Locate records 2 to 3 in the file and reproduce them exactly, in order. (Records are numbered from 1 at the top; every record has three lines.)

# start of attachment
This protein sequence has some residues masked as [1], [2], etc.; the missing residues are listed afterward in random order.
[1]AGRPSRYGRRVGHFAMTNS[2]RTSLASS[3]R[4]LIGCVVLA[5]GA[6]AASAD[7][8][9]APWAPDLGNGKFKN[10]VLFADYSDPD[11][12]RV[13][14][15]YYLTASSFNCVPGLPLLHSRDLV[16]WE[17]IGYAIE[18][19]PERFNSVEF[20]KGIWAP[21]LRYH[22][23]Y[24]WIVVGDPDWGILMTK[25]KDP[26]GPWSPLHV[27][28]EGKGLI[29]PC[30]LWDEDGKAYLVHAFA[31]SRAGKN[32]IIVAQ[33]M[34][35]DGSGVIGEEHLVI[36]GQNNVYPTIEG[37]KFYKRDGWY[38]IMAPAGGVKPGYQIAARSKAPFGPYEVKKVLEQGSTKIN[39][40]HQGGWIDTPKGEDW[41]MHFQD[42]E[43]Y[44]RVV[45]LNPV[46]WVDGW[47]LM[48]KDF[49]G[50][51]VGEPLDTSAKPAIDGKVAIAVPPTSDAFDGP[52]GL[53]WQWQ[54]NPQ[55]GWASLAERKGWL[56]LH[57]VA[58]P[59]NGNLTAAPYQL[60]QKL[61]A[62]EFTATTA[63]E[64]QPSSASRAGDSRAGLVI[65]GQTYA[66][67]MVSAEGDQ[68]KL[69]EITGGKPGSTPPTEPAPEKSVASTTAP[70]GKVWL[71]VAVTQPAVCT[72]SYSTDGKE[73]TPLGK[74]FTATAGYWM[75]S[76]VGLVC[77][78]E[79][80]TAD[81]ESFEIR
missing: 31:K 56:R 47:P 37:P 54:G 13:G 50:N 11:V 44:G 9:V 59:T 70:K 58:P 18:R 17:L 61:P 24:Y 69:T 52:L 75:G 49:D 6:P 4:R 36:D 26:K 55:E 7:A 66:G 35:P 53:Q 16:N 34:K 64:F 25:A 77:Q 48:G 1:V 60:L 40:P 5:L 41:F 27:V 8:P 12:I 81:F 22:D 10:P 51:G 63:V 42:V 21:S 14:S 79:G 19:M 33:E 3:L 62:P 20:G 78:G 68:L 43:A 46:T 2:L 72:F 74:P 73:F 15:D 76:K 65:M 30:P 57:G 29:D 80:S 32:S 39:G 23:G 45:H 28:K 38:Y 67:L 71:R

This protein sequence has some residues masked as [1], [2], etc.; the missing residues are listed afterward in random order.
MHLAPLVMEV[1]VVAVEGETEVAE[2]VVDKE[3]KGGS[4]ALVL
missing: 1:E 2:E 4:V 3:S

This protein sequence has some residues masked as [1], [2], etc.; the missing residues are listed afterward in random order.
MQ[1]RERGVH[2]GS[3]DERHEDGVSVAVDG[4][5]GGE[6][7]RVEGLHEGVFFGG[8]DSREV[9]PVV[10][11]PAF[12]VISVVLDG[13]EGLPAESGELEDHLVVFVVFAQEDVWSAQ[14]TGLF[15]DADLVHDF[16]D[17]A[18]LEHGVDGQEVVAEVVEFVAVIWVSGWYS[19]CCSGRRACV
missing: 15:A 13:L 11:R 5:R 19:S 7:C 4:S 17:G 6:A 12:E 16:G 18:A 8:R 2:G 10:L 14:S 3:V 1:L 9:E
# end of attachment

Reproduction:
This protein sequence has some residues masked as [1], [2], etc.; the missing residues are listed afterward in random order.
MHLAPLVMEV[1]VVAVEGETEVAE[2]VVDKE[3]KGGS[4]ALVL
missing: 1:E 2:E 4:V 3:S

This protein sequence has some residues masked as [1], [2], etc.; the missing residues are listed afterward in random order.
MQ[1]RERGVH[2]GS[3]DERHEDGVSVAVDG[4][5]GGE[6][7]RVEGLHEGVFFGG[8]DSREV[9]PVV[10][11]PAF[12]VISVVLDG[13]EGLPAESGELEDHLVVFVVFAQEDVWSAQ[14]TGLF[15]DADLVHDF[16]D[17]A[18]LEHGVDGQEVVAEVVEFVAVIWVSGWYS[19]CCSGRRACV
missing: 15:A 13:L 11:R 5:R 19:S 7:C 4:S 17:G 6:A 12:E 16:G 18:A 8:R 2:G 10:L 14:S 3:V 1:L 9:E